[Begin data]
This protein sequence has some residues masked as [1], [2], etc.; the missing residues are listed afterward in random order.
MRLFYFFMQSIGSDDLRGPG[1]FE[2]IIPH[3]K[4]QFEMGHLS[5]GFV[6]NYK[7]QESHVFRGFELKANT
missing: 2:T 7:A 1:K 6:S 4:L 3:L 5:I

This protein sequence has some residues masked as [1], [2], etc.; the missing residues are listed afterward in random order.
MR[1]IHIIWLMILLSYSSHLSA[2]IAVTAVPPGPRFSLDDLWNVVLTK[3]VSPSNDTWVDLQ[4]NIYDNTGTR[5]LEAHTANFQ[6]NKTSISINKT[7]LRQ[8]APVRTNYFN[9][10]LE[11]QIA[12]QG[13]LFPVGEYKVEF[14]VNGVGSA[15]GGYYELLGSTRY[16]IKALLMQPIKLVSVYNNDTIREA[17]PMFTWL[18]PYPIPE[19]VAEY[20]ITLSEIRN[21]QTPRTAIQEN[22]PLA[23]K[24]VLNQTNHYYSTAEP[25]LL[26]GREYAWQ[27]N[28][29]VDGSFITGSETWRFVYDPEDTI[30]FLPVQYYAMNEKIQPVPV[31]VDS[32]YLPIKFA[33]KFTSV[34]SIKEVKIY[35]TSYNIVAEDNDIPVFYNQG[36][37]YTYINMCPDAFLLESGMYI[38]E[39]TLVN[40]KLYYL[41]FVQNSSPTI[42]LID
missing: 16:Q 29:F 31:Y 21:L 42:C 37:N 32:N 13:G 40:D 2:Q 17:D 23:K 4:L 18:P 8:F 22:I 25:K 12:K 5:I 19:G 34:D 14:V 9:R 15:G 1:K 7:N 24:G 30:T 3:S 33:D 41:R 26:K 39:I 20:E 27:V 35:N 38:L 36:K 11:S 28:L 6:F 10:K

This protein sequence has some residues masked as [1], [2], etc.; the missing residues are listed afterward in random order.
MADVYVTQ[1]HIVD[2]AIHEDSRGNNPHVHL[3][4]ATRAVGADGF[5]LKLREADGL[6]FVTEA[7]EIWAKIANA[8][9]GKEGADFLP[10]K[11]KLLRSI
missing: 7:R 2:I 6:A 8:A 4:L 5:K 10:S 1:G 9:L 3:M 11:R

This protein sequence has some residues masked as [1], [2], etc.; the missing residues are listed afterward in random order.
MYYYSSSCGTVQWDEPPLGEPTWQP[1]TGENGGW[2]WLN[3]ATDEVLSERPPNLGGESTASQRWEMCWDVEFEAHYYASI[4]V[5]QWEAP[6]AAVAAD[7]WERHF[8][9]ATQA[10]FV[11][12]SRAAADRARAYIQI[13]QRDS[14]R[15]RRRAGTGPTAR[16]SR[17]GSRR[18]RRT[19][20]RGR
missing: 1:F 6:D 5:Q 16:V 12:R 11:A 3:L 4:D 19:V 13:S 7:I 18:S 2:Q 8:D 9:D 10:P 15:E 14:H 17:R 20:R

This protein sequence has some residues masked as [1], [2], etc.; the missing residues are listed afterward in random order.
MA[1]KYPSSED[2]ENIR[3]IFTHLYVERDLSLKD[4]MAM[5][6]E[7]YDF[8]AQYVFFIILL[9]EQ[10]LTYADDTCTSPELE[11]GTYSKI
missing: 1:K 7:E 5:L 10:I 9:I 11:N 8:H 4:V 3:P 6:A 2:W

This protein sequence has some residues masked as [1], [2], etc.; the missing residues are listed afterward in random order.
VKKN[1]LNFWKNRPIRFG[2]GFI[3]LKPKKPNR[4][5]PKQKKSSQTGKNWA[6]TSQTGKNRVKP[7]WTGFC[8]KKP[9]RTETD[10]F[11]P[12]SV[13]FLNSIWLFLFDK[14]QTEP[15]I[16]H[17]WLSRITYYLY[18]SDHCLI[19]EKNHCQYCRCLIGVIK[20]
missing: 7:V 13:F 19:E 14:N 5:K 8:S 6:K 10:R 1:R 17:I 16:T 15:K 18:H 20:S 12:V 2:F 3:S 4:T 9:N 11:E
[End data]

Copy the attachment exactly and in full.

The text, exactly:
This protein sequence has some residues masked as [1], [2], etc.; the missing residues are listed afterward in random order.
MRLFYFFMQSIGSDDLRGPG[1]FE[2]IIPH[3]K[4]QFEMGHLS[5]GFV[6]NYK[7]QESHVFRGFELKANT
missing: 2:T 7:A 1:K 6:S 4:L 3:L 5:I

This protein sequence has some residues masked as [1], [2], etc.; the missing residues are listed afterward in random order.
MR[1]IHIIWLMILLSYSSHLSA[2]IAVTAVPPGPRFSLDDLWNVVLTK[3]VSPSNDTWVDLQ[4]NIYDNTGTR[5]LEAHTANFQ[6]NKTSISINKT[7]LRQ[8]APVRTNYFN[9][10]LE[11]QIA[12]QG[13]LFPVGEYKVEF[14]VNGVGSA[15]GGYYELLGSTRY[16]IKALLMQPIKLVSVYNNDTIREA[17]PMFTWL[18]PYPIPE[19]VAEY[20]ITLSEIRN[21]QTPRTAIQEN[22]PLA[23]K[24]VLNQTNHYYSTAEP[25]LL[26]GREYAWQ[27]N[28][29]VDGSFITGSETWRFVYDPEDTI[30]FLPVQYYAMNEKIQPVPV[31]VDS[32]YLPIKFA[33]KFTSV[34]SIKEVKIY[35]TSYNIVAEDNDIPVFYNQG[36][37]YTYINMCPDAFLLESGMYI[38]E[39]TLVN[40]KLYYL[41]FVQNSSPTI[42]LID
missing: 16:Q 29:F 31:Y 21:L 42:C 37:N 32:N 13:G 40:D 2:Q 17:D 23:K 4:L 18:P 8:F 22:I 25:K 12:K 5:I 19:G 34:D 14:V 9:R 15:G 1:K 7:N 24:G 30:T 3:S 33:D 41:R 26:K 39:I 20:E 27:V 35:N 38:L 36:K 11:S 28:L 6:F 10:K

This protein sequence has some residues masked as [1], [2], etc.; the missing residues are listed afterward in random order.
MADVYVTQ[1]HIVD[2]AIHEDSRGNNPHVHL[3][4]ATRAVGADGF[5]LKLREADGL[6]FVTEA[7]EIWAKIANA[8][9]GKEGADFLP[10]K[11]KLLRSI
missing: 7:R 2:I 6:A 8:A 4:L 5:K 10:S 1:G 9:L 3:M 11:R

This protein sequence has some residues masked as [1], [2], etc.; the missing residues are listed afterward in random order.
MYYYSSSCGTVQWDEPPLGEPTWQP[1]TGENGGW[2]WLN[3]ATDEVLSERPPNLGGESTASQRWEMCWDVEFEAHYYASI[4]V[5]QWEAP[6]AAVAAD[7]WERHF[8][9]ATQA[10]FV[11][12]SRAAADRARAYIQI[13]QRDS[14]R[15]RRRAGTGPTAR[16]SR[17]GSRR[18]RRT[19][20]RGR
missing: 1:F 6:D 5:Q 16:V 12:R 11:A 3:L 4:D 19:V 13:S 7:I 18:S 2:Q 8:D 9:D 10:P 15:E 14:H 17:R 20:R

This protein sequence has some residues masked as [1], [2], etc.; the missing residues are listed afterward in random order.
MA[1]KYPSSED[2]ENIR[3]IFTHLYVERDLSLKD[4]MAM[5][6]E[7]YDF[8]AQYVFFIILL[9]EQ[10]LTYADDTCTSPELE[11]GTYSKI
missing: 1:K 7:E 5:L 10:I 9:I 11:N 8:H 4:V 3:P 6:A 2:W

This protein sequence has some residues masked as [1], [2], etc.; the missing residues are listed afterward in random order.
VKKN[1]LNFWKNRPIRFG[2]GFI[3]LKPKKPNR[4][5]PKQKKSSQTGKNWA[6]TSQTGKNRVKP[7]WTGFC[8]KKP[9]RTETD[10]F[11]P[12]SV[13]FLNSIWLFLFDK[14]QTEP[15]I[16]H[17]WLSRITYYLY[18]SDHCLI[19]EKNHCQYCRCLIGVIK[20]
missing: 7:V 13:F 19:E 14:N 5:K 8:S 6:K 10:R 1:R 17:I 16:T 15:K 18:H 20:S 12:V 2:F 3:S 4:T 9:N 11:E